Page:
Oskar Hansen with his ideology stood out from the group of teachers, which followed current situation in Poland and represented classical art through the no provocative form. Hansen required from the student’s projects esthetics, which arise from deep sense and something reasonable, what include analysis in itself. Required from the students infinite searching, analyzing, and appropriate artistic  language to communicate with him. Mathematical attempt to the art made him incredible original and identifiable with artists from western Europe. He advocated self-responsible way of learning to give students chance to choose what they want to do, to do not create obligatory list of courses. The students have to be evaluate through the process and effects, not the attendance on the lectures. When the Sculpture Department of Academy of Fine Arts occupied new building, Hansen came with his ideas to change education and proposed common project, in which would be involved every student and teacher, to work together with the same issue. His explanation was “There do not exist any type of registration process to studio, because school do not have any. This is the open system, which allows to have opportunity to consulate project with different consultants and professors according to student’s needs. The task for whole year. Credit commission.”1 Hansen was responsible for the interior design. He proposed open space, which includes all students. The privacy was possible, because of provided mobile wooden screens. His idea and project of new school of thought  was rejected by pessimistic professors and has been hidden as not to arouse controversy. It is said to be rejected, because of fair of professors to lose the position in school and their rooted outdated ideals and rules. In 1980 Hansen won the position of dean, because of students votes and proposed new system, which allows students to choose studio leaded by particular professors. If they are not chosen during 2 years, they have to leave the school. This is about open form of studies. Program was strongly criticized and Hansen became accused to be against  the identity of the department and its liberal traditions. Hansen had to leave the Sculpture Department, and his concept of open form of school has never been realized.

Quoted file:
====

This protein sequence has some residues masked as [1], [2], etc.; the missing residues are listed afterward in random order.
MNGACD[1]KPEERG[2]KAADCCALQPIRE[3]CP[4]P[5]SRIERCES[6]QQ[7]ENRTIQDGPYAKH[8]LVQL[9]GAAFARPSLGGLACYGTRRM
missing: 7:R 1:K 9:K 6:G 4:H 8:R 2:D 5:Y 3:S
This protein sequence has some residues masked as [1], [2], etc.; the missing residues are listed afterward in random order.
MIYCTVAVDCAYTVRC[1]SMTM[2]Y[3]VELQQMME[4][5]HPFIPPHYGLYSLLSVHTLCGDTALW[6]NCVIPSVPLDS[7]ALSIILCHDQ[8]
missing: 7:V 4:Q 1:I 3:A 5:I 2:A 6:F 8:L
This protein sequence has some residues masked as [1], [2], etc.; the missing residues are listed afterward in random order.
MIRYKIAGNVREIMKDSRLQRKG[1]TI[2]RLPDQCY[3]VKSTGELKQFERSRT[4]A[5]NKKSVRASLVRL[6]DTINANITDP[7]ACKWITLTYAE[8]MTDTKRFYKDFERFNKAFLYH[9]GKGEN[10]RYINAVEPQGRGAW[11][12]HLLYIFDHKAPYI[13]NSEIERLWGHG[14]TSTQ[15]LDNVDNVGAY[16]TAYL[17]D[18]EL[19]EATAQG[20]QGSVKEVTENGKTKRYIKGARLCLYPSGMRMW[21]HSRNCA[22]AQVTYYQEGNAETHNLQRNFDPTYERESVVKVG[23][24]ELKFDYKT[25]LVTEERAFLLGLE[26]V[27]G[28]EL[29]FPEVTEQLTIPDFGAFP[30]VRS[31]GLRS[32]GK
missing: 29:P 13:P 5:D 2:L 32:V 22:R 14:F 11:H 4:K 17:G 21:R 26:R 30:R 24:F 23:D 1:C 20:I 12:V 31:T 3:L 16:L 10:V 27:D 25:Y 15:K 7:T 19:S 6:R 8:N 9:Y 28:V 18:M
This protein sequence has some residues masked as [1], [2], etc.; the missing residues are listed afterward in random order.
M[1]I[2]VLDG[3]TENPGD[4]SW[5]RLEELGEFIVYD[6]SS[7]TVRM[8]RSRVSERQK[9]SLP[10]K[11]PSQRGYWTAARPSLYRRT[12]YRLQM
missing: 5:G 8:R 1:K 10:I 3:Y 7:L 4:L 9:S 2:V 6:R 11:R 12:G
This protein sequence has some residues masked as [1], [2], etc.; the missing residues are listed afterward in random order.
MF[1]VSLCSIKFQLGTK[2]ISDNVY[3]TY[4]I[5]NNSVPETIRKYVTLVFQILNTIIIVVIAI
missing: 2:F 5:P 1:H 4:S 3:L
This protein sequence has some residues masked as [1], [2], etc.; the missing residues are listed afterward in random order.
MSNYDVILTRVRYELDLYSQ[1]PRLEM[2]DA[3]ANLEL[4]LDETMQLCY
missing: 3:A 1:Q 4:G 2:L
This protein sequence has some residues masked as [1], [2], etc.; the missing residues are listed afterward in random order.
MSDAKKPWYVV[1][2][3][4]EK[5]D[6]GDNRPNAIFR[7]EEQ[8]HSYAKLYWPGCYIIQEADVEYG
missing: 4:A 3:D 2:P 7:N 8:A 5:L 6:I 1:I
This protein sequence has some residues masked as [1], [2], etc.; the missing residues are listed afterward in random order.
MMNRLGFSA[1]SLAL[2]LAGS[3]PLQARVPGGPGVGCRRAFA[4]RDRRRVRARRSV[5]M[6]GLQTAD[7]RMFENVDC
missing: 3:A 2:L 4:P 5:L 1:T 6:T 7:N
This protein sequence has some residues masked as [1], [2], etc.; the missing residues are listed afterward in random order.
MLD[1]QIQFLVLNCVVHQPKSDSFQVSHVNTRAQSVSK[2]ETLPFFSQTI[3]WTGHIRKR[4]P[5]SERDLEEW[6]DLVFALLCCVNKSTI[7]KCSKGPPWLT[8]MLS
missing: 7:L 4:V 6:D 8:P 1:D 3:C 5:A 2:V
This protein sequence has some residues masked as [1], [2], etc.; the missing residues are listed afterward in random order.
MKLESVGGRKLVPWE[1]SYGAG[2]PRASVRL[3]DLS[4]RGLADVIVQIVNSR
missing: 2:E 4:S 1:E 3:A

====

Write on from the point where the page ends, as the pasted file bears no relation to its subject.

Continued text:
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Il.1.Students in Oskar Hansen’s Studio with apparatuses for Rhythm exercise. Source: http://diarieducacio.cat/oskar-hansen-al-macba-educar-millor-fer-ho-jugant/

1|Springer F., “Zaczyn. O Oskarze i Zofii Hansenach”, p.185, translated from polish by Paulina Frankowska

Oskar Hansen and Academy of Fine Arts in Warsaw

MIT Open Course Ware

Convenience today dictates much of our daily decisions and life plans; what makes this process more feasible is the internet and availability of information that can be accessed. Buckminster Fuller’s former prediction of using the web as a platform for learning has spread to larger and more prestigious institutions such as MIT, whereby people can choose to learn without having to pay for tuition or formally enroll into class. Whether or not one receives a formal education does not determine the influence and the success they may one day achieve. Providing education online helps those who are unable to afford education the ability to learn.

http://ocw.mit.edu/courses/architecture/4-461-building-technology-i-materials-and-construction-fall-2004/download-course-materials/

Architecture education, though is peculiar in that learning stems experiencing and learning in a studio environment. It is necessary to prepare students to tackle possibly real-world problems related to architecture and cultivate minds that are “curious” and critically analyzing work.

 

 

MIT Open Course Ware

MOVIE TO WATCH – THE GREEN BEAUTIFUL / LA BELLE VERTE

http://www.imdb.com/title/tt0115650/

Part comedy, part sci-fi, this movie provides critical reflection on today’s society that is run under dictates of money and power. It makes you wonder if people have to have other group of people governing them. If there can be other “world order”. Even unofficially prohibited by TV broadcasters in the past, it is rarely shown. Worth to watch!

MOVIE TO WATCH – THE GREEN BEAUTIFUL / LA BELLE VERTE